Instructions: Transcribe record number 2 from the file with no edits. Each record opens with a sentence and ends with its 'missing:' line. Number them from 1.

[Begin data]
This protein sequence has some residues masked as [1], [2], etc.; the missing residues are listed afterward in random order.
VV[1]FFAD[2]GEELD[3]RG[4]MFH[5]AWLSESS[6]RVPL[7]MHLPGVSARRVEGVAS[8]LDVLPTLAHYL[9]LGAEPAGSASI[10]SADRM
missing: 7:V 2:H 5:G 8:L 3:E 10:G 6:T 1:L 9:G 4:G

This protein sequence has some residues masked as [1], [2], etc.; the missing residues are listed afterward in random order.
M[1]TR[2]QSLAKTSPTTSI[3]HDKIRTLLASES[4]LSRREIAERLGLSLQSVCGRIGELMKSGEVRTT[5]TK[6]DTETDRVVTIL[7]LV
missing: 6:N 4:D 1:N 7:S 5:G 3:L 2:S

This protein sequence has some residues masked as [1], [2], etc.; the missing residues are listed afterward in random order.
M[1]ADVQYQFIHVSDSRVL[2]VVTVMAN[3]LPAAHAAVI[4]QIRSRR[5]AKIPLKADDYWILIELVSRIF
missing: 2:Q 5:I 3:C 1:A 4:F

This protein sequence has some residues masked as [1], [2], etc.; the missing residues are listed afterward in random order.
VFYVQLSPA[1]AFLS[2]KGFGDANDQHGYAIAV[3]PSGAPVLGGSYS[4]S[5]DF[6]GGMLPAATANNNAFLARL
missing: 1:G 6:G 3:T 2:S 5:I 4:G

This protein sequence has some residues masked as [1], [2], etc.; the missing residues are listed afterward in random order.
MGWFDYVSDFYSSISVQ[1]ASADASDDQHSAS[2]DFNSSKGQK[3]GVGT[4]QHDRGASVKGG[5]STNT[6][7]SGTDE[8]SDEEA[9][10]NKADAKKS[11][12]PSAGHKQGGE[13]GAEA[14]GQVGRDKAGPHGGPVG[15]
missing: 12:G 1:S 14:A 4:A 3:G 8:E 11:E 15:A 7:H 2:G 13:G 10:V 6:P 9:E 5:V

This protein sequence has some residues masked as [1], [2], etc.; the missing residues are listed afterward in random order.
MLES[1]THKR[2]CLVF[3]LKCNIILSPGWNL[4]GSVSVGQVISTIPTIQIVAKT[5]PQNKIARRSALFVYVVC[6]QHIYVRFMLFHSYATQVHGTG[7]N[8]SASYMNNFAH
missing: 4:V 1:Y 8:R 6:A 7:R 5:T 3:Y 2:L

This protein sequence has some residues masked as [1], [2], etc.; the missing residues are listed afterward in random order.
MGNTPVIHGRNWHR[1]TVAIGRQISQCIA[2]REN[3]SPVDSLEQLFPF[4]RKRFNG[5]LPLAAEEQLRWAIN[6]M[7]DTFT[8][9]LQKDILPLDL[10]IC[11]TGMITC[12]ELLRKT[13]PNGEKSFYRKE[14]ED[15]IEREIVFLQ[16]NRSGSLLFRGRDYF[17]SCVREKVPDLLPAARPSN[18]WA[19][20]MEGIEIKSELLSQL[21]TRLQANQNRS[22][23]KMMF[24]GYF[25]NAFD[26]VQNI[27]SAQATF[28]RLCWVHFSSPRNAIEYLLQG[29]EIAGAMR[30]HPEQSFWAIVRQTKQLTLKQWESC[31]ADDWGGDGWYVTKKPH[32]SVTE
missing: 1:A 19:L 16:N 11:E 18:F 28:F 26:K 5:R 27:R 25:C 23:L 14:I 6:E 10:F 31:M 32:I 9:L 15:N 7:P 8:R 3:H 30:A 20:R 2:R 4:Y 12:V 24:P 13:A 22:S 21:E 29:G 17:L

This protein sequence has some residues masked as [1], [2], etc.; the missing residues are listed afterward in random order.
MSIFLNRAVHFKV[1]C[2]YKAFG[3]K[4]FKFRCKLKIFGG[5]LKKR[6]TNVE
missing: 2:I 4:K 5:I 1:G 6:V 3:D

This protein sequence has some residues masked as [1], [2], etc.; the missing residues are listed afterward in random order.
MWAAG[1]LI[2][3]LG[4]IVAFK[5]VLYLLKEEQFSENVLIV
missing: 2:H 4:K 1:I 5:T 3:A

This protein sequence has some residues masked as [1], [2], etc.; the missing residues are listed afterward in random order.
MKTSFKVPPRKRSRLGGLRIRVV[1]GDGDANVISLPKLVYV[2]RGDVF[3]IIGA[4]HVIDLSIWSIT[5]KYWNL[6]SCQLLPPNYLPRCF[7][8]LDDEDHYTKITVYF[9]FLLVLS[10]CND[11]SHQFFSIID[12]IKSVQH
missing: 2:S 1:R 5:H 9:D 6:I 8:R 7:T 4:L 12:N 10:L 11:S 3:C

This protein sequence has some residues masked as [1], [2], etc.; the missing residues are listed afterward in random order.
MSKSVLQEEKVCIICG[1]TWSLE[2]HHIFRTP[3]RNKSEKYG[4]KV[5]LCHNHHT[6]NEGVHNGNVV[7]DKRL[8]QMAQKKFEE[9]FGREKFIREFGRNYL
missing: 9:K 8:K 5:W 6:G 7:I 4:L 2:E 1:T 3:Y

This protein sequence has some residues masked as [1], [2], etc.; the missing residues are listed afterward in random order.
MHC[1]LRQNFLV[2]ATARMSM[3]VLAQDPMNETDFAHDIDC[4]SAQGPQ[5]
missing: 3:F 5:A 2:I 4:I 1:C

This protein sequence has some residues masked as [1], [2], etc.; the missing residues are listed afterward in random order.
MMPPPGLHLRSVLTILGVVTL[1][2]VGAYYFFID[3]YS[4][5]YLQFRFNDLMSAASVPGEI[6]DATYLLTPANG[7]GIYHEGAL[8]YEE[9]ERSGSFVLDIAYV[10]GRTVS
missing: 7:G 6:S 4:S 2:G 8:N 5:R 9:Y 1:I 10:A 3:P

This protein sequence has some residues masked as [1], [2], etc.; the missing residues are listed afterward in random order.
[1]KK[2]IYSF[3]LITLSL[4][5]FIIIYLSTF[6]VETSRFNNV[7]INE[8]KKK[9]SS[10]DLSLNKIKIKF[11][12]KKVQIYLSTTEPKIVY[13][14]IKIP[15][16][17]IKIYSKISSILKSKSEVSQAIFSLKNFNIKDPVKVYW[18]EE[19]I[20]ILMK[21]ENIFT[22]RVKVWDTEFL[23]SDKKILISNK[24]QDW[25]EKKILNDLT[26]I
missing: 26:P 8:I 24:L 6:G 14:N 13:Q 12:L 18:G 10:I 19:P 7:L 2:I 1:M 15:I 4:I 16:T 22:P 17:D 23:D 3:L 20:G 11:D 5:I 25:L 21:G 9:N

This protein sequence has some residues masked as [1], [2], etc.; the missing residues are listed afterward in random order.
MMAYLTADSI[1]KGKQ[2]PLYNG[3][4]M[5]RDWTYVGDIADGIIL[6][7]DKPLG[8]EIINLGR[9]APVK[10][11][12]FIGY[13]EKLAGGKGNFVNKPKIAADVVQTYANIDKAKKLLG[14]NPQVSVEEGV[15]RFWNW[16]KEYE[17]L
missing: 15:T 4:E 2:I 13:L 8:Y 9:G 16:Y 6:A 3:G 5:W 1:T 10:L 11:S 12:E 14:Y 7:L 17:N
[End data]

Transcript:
This protein sequence has some residues masked as [1], [2], etc.; the missing residues are listed afterward in random order.
M[1]TR[2]QSLAKTSPTTSI[3]HDKIRTLLASES[4]LSRREIAERLGLSLQSVCGRIGELMKSGEVRTT[5]TK[6]DTETDRVVTIL[7]LV
missing: 6:N 4:D 1:N 7:S 5:G 3:L 2:S